When I linked my oculus Quest 2 headset to my Facebook account, as you do, I was surprised by the number of doctors who popped up in my “friends already on quest” list.
But I wasn’t surprised for long, almost all of the doctors I know are techno-fans, from electric vehicles to smartphones and games. I used to get all of my best advice on Apple related stuff from a retired orthopaedic surgeon, who very often shared with me the games he was enjoying. “But surely it’s only the boys” you might be thinking, which I think is one of those unconscious bias statements that Hans Rosling could have demolished with one of his lovely bubble charts (check out this TED talk if you’ve never seen it) It may have been true ten years ago, but with more diversity in game studios, and game genres that appeal to the gameplayer in everyone, we now see that games are played by a diverse range of people of all ages.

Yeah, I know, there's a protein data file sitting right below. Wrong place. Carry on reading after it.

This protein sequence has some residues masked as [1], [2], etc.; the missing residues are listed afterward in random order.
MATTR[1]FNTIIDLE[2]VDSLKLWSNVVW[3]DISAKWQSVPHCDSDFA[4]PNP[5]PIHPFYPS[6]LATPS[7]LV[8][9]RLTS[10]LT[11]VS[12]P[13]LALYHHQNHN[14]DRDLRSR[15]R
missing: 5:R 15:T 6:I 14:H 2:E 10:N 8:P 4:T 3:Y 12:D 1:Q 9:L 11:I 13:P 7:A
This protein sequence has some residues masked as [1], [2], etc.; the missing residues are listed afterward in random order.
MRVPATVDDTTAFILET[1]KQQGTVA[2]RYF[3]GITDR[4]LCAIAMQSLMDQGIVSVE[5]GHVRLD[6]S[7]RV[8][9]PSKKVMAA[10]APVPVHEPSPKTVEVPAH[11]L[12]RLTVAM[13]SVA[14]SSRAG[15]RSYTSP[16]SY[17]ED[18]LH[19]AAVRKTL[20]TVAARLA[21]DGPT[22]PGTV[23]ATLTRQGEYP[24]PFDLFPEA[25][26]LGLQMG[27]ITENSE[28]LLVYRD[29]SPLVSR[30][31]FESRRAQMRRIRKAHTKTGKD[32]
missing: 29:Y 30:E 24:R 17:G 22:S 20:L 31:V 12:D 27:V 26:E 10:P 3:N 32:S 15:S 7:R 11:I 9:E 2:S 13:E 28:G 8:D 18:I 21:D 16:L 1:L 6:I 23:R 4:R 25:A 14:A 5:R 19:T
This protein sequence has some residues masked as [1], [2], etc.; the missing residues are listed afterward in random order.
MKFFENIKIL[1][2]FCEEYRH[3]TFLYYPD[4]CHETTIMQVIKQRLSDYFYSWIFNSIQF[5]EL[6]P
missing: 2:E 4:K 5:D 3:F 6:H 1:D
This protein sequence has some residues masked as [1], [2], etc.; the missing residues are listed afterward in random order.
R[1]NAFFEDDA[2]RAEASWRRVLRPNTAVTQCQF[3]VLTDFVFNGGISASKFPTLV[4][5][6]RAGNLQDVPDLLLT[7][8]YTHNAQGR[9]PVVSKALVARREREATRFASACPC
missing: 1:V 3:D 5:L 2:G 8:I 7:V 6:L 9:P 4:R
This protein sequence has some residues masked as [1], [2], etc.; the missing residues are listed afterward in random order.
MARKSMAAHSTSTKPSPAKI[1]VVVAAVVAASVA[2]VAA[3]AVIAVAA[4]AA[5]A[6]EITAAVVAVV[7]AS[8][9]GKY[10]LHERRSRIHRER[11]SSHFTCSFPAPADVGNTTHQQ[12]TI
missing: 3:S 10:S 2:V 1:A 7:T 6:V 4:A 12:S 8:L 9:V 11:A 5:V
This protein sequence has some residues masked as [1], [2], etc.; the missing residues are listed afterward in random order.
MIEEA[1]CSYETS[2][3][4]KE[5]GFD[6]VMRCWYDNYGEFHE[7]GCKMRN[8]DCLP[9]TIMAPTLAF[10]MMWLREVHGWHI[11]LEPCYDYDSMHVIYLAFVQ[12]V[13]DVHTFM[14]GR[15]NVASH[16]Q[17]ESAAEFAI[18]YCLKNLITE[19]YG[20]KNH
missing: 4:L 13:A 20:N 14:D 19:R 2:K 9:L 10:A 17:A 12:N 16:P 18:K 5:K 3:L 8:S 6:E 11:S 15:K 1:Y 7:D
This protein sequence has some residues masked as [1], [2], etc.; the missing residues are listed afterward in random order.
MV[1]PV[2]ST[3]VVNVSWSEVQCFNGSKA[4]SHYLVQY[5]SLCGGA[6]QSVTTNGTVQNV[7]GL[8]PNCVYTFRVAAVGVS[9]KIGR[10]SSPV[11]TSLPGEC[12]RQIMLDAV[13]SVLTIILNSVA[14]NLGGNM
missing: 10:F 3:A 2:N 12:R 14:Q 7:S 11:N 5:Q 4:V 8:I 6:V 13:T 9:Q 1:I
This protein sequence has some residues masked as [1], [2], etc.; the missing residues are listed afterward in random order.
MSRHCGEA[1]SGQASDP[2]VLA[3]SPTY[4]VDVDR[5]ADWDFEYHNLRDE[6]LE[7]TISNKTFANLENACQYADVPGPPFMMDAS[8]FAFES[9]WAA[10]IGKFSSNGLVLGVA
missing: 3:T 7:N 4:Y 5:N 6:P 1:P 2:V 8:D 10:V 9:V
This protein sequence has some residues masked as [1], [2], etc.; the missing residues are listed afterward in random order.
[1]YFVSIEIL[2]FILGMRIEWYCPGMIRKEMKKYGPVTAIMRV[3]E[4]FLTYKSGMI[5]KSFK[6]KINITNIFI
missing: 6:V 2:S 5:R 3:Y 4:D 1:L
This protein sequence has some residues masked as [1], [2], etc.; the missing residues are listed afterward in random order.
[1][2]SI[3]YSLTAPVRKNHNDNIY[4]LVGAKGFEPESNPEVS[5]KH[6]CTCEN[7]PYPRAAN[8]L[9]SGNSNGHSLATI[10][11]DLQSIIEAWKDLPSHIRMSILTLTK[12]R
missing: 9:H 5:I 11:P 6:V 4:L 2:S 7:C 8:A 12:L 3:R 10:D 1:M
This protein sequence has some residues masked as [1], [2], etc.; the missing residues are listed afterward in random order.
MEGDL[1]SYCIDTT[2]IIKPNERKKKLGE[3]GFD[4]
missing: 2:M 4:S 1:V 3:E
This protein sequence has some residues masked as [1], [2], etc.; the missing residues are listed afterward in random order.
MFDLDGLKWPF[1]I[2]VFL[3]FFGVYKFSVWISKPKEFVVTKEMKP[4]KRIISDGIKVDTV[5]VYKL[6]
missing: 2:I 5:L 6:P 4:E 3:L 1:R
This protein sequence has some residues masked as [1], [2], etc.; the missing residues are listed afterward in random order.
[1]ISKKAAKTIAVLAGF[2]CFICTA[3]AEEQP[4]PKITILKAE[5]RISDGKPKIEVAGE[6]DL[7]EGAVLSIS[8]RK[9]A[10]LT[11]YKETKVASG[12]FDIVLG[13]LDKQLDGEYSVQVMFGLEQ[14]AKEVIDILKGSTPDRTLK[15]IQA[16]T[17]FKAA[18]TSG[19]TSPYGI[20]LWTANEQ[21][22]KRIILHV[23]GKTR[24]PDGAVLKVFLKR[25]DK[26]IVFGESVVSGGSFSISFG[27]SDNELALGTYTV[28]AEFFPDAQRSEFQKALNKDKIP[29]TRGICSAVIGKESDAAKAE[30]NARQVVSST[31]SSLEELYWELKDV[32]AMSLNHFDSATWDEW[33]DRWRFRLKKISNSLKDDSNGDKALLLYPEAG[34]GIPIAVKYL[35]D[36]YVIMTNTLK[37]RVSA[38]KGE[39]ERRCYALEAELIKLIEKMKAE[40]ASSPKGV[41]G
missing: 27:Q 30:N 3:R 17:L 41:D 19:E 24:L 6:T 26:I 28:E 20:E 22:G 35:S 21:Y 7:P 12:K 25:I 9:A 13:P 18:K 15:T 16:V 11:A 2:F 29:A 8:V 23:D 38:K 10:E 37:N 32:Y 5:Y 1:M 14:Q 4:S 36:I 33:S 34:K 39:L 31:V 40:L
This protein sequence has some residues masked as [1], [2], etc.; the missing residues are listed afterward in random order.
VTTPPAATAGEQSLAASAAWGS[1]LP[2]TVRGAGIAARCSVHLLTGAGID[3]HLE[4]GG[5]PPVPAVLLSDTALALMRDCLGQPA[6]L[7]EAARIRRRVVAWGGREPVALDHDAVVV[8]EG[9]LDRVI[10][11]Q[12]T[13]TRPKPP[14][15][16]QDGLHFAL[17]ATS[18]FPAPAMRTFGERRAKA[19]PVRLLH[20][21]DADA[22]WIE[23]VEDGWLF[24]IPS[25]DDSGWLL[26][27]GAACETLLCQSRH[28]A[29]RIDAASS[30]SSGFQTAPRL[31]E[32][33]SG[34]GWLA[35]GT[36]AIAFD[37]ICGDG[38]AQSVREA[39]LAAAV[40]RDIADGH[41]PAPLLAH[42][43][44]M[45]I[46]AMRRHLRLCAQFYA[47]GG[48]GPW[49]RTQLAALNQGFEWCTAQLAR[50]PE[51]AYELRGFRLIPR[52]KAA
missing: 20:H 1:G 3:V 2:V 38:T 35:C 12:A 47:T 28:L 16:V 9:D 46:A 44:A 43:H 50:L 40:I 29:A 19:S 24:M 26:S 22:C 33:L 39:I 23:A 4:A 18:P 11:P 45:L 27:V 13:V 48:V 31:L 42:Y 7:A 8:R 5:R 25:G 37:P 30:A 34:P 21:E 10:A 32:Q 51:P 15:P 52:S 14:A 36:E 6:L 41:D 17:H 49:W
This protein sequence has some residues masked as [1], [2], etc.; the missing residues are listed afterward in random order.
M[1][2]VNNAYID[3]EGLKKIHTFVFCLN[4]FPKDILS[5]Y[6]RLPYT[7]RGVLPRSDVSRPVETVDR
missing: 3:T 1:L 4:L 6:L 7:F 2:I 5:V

And what does this mean for Serious Games – it means we now have an open door to use Serious Games across the board to train new, skills, ideas and perceptions for the widest audience ever, because everyone likes having fun.